Nate Parker is right. He was tried and acquitted by a jury. The sister of his alleged victim is also right. The 1999 incident and aftermath gradually destroyed that woman, her family and haunts relatives to this day.
These disparate elements were on full display Thursday thanks to 60 Minutes teasing this weekend’s interview of Parker with Anderson Cooper (booked before the recent controversy) and Variety, through reporter Gene Maddaus, posting the excoriating thoughts of Sharon Loeffler. Here’s her perspective on a topic that has been raised by others in recent months about the narrative of The Birth of a Nation:
As her sister, the thing that pains me most of all is that in retelling the story of the Nat Turner slave revolt, they invented a rape scene. The rape of Turner’s wife is used as a reason to justify Turner’s rebellion.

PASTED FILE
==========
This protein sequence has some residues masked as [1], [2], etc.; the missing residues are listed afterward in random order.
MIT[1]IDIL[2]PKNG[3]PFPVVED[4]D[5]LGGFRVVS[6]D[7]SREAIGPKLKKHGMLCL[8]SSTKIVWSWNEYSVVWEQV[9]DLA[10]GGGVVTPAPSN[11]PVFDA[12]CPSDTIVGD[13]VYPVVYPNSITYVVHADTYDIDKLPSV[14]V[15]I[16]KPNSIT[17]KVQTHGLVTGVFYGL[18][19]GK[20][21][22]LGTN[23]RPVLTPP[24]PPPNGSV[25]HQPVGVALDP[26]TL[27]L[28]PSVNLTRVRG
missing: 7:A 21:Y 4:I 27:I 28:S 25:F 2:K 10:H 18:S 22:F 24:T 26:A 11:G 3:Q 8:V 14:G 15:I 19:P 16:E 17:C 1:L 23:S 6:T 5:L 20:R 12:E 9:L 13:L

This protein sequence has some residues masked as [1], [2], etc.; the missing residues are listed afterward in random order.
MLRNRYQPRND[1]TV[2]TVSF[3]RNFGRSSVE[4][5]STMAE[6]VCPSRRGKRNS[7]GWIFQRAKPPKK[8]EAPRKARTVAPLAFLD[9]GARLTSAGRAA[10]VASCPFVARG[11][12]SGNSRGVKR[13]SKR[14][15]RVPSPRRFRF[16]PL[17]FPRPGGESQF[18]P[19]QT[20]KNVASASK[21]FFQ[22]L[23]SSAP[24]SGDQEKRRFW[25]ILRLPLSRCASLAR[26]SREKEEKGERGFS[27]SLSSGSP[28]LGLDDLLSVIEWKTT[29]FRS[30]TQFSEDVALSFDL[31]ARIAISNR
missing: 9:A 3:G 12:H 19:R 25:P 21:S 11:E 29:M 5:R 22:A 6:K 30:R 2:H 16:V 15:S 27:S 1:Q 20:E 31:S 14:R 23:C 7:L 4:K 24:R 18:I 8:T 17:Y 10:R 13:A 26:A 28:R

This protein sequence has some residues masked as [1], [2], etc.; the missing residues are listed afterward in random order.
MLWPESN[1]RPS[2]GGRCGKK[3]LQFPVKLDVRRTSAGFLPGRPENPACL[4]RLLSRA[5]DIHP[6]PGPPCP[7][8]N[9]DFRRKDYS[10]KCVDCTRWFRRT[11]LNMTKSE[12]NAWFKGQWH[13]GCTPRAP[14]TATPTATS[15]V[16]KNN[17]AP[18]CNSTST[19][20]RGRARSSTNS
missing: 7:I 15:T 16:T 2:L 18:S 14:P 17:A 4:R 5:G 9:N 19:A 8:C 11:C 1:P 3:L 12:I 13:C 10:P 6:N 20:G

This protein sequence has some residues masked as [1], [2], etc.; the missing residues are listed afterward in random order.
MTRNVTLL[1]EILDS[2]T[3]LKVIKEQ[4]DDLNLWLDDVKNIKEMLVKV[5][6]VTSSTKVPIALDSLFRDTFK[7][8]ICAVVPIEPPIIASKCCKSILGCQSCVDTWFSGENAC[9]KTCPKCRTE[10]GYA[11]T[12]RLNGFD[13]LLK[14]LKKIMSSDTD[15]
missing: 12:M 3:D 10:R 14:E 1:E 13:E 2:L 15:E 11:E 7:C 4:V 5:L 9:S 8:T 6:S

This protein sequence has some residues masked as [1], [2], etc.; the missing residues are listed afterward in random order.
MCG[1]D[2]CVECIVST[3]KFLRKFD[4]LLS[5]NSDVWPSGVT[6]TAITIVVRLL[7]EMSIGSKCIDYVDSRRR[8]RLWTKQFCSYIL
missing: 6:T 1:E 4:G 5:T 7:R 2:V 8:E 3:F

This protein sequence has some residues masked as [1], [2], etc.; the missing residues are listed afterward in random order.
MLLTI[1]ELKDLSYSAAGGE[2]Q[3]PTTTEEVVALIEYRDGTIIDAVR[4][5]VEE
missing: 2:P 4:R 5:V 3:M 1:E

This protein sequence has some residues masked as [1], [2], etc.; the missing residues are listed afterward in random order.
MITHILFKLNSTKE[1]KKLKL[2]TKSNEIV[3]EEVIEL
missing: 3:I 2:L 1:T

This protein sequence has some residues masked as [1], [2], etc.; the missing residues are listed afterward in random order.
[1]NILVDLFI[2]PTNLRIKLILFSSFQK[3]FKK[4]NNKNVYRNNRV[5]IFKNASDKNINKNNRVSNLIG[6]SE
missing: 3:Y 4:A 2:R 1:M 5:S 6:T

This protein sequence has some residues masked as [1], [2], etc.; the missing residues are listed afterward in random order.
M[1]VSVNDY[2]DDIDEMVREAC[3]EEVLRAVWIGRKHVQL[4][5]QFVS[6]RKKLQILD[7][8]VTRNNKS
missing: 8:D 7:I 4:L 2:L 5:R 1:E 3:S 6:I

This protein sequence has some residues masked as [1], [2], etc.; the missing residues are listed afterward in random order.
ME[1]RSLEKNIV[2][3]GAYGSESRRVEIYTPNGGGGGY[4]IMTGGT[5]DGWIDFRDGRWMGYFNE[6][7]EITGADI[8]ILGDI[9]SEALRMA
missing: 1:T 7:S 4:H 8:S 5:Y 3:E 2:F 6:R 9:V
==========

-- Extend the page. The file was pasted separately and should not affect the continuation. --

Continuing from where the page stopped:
This is fiction. I find it creepy and perverse that Parker and [co-writer Jean] Celestin would put a fictional rape at the center of their film, and that Parker would portray himself as a hero avenging that rape.
Historical records do indeed show that spiritual visions were the trigger for the historic and very bloody 1831 slave rebellion. Loeffler is calling on Fox Searchlight to either add a disclaimer about the pivotal rape scene or remove that sequence altogether.
The Birth of a Nation opens in theaters Oct. 7.
If Nate Parker had gone on 60 Minutes last April, the movie would have had a chance. Now it’s a tabloid sideshow.
— David Poland (@DavidPoland) September 30, 2016